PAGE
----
I should seize the opportunity of the interview you are granting me to express the gratitude of our company to your minister of foreign affairs, Chief Ojo Maduekwe as well as the Nigerian ambassador to Japan, Godwin Agbo for their efforts and cooperation which has paid off in our efforts to raise bank loans for the projects in Kwara and Abuja.
Both men have contributed in no small measure towards attracting Japanese investments to Nigeria. We have reached advanced stages for the two projects and the Shinsei bank in Japan here that is financing the project is prepared to commit one and a half billion naira at the first instance and make further commitments as work progresses on the projects. One very important point
I want to harp on here is that the success of the Kwara Agricultural project particularly is very significant to all of us because it will become the foundation upon which we hope to build and achieve bigger and better commitments for Nigeria and other Africa countries in the near future.
After this success, we hope to continue to work very hard to take concrete steps towards actualising our dreams in other areas where we have identified opportunities for growing the Nigerian economy so that we can completely remove poverty from the face of the earth. I want to quickly point out here that the deputy minister of foreign affairs in our country, Mr. Yasutoshi Nishimura is a very strong believer in the development of Nigeria.
After he led a trade delegation to Nigeria last year, so many of us on the Japanese delegation who earlier were misled by the negative information about Nigeria in the international media, started falling in love with Nigeria and many who made it even started referring to what I told them about the potentials of Nigeria some few years before they came for the first time. Our minister was convinced about the sincerity of your government, especially the vice president who led the Nigerian side in many of the meetings we held together. One other area where I hope to invest in the future if some of your states would allow me is the area of education.
I have seen many schools in Nigeria, and I think that structurally, they are below the standard of schools here in Japan. I even think that some schools in Ghana and Kenya where I also do businesses are better structured when compared with what I saw in many parts of your country. In the future, I want to be able to be the one who would help to contribute towards the building of new schools, replacing the old structures with modern ones where quality education is given to everybody that comes to seek knowledge and helping to raise the standard of learning in all areas which would impact the quality of the education of Nigerian children.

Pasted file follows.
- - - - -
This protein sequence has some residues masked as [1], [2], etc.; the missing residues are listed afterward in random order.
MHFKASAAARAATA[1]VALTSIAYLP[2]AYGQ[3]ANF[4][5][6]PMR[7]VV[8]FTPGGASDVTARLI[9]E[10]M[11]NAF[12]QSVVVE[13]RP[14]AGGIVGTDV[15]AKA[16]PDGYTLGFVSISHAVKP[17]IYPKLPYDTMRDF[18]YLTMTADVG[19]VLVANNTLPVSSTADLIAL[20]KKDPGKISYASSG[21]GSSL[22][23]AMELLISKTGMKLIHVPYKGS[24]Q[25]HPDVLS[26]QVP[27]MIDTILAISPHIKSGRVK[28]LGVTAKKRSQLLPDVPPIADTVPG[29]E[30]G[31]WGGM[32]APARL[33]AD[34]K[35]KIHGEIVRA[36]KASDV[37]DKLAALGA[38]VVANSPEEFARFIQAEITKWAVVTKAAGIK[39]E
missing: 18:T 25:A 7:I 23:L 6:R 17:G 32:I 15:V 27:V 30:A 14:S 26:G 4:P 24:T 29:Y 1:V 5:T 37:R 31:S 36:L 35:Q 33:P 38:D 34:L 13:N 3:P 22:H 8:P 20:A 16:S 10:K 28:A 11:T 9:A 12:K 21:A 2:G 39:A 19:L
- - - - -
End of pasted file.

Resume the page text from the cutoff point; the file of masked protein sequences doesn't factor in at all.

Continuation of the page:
Many of your people do come to Japan to study, and I am sure they can testify to the wide margin between the educational structure here and what is obtainable back in Nigeria. I believe that with a solid educational curriculum in a clean reading environment, the future is great for Africa.
Also, the transfer of Japanese technology will be easier because majority of the people would be able to understand what they have to do in all the professional fields of life.
What should the Nigerian government put in place to allow the Japanese business men bring their money to the country and stay for a long time?
First of all, it is security. That is why one of the plans I am working on in the near future is to see how security firms can be attracted to Nigeria to provide world class security. The government has to provide enabling environment for them to operate as well as make sure that there will be consistency in policies such that any business man who brings in his money will be able to continue to invest for a long term and feel secured that the returns on his investments will start turning in after a particular period.
Recently, when I invited
some of the Nigerian business men to Japan, my bank, Shinsei bank agreed to partner with them so that a small office of that bank will be here in Japan and Shinsei bank will also have a small office in Nigeria for corresponding transactions.
Discussions have reached advanced stages along this line, because even the Nigerian Ambassador to Japan is already involved so that we can carry the government of both countries along in all the transactions.
The stage that we are now is that Shinsei bank has agreed already to support the Nigerian bank, they are working out the agreements and very soon they will sign it and work will start if they agree. After we conclude this, I also have plans to invite governors from all the states in Nigeria to come and identify a particular field of endeavour where they would require support for their people. I have gone round many of the States in Nigeria and I am aware that all they need is this kind of push for them to start flying with great results. When they come to that meeting, some of the states will do well in agriculture, some is solid minerals, some in infrastructure and even some in the manufacture of computer software.